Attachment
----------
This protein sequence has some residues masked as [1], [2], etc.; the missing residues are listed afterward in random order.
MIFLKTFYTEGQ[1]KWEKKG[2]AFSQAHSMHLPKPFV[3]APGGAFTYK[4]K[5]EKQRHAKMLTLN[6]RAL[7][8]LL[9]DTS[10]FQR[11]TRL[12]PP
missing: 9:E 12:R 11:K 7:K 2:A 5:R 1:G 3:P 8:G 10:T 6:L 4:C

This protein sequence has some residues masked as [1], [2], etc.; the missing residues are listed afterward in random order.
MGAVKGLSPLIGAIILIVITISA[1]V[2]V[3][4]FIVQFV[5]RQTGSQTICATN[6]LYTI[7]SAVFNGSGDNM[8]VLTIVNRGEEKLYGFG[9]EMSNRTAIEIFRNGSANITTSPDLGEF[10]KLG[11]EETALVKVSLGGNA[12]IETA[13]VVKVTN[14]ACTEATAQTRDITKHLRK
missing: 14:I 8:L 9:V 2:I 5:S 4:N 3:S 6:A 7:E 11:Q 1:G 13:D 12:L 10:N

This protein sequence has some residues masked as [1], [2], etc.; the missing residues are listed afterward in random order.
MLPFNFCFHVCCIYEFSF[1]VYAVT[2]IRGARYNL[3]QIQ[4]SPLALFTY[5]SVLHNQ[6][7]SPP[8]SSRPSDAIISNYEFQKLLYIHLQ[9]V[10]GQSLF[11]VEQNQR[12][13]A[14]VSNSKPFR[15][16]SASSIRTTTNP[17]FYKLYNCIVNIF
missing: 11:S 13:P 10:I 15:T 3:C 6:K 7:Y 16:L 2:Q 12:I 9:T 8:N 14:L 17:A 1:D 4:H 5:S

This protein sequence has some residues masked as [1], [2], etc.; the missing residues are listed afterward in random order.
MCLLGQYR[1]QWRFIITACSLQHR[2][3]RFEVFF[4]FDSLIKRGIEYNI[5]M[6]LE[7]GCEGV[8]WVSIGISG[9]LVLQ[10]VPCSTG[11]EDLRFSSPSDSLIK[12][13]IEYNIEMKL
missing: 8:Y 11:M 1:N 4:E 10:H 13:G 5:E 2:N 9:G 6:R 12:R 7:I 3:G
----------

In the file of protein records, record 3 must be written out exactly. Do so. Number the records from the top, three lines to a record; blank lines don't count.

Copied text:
This protein sequence has some residues masked as [1], [2], etc.; the missing residues are listed afterward in random order.
MLPFNFCFHVCCIYEFSF[1]VYAVT[2]IRGARYNL[3]QIQ[4]SPLALFTY[5]SVLHNQ[6][7]SPP[8]SSRPSDAIISNYEFQKLLYIHLQ[9]V[10]GQSLF[11]VEQNQR[12][13]A[14]VSNSKPFR[15][16]SASSIRTTTNP[17]FYKLYNCIVNIF
missing: 11:S 13:P 10:I 15:T 3:C 6:K 7:Y 16:L 2:Q 12:I 9:T 8:N 14:L 17:A 1:D 4:H 5:S